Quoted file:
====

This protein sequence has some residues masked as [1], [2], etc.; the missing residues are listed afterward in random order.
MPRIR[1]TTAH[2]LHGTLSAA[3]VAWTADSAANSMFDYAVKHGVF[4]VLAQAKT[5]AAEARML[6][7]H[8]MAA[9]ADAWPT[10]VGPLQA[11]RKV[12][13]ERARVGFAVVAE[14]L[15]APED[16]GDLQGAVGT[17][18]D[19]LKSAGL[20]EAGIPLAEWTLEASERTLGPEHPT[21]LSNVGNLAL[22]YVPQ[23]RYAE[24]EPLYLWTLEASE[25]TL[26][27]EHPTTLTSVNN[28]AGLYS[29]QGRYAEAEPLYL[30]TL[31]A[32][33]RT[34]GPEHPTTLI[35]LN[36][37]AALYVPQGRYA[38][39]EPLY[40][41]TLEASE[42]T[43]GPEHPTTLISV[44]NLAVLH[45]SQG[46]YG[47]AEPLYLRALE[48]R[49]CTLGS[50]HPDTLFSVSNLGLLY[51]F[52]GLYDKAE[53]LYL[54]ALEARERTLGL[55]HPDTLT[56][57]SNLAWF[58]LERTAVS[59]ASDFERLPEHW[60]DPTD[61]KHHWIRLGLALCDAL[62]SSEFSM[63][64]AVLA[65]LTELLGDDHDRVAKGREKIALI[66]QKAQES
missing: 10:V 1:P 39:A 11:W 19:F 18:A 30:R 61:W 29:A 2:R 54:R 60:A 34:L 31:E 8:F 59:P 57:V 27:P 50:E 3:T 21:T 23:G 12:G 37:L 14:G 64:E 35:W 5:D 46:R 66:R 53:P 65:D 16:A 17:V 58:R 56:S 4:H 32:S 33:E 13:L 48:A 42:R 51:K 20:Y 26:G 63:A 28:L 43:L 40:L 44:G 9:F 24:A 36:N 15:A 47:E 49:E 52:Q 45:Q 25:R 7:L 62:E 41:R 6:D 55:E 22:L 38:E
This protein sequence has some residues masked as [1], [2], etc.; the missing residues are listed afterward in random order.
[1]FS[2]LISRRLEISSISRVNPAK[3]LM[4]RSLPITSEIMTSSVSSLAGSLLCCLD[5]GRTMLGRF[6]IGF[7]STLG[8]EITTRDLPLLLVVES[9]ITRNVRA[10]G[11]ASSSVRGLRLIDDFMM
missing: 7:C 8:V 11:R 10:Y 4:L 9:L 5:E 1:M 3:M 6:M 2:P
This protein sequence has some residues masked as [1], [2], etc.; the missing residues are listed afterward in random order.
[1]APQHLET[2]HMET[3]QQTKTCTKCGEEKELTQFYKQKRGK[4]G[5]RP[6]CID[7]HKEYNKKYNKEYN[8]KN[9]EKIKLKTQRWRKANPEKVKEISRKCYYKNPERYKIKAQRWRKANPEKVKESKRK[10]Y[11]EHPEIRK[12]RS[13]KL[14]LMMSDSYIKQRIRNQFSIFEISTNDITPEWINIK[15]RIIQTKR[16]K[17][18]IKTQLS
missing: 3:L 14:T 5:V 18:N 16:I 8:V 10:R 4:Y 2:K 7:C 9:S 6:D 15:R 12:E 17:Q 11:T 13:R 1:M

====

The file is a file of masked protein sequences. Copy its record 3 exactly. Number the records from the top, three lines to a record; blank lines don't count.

This protein sequence has some residues masked as [1], [2], etc.; the missing residues are listed afterward in random order.
[1]APQHLET[2]HMET[3]QQTKTCTKCGEEKELTQFYKQKRGK[4]G[5]RP[6]CID[7]HKEYNKKYNKEYN[8]KN[9]EKIKLKTQRWRKANPEKVKEISRKCYYKNPERYKIKAQRWRKANPEKVKESKRK[10]Y[11]EHPEIRK[12]RS[13]KL[14]LMMSDSYIKQRIRNQFSIFEISTNDITPEWINIK[15]RIIQTKR[16]K[17][18]IKTQLS
missing: 3:L 14:T 5:V 18:N 16:I 8:V 10:R 4:Y 2:K 7:C 9:S 6:D 15:R 12:E 17:Q 11:T 13:R 1:M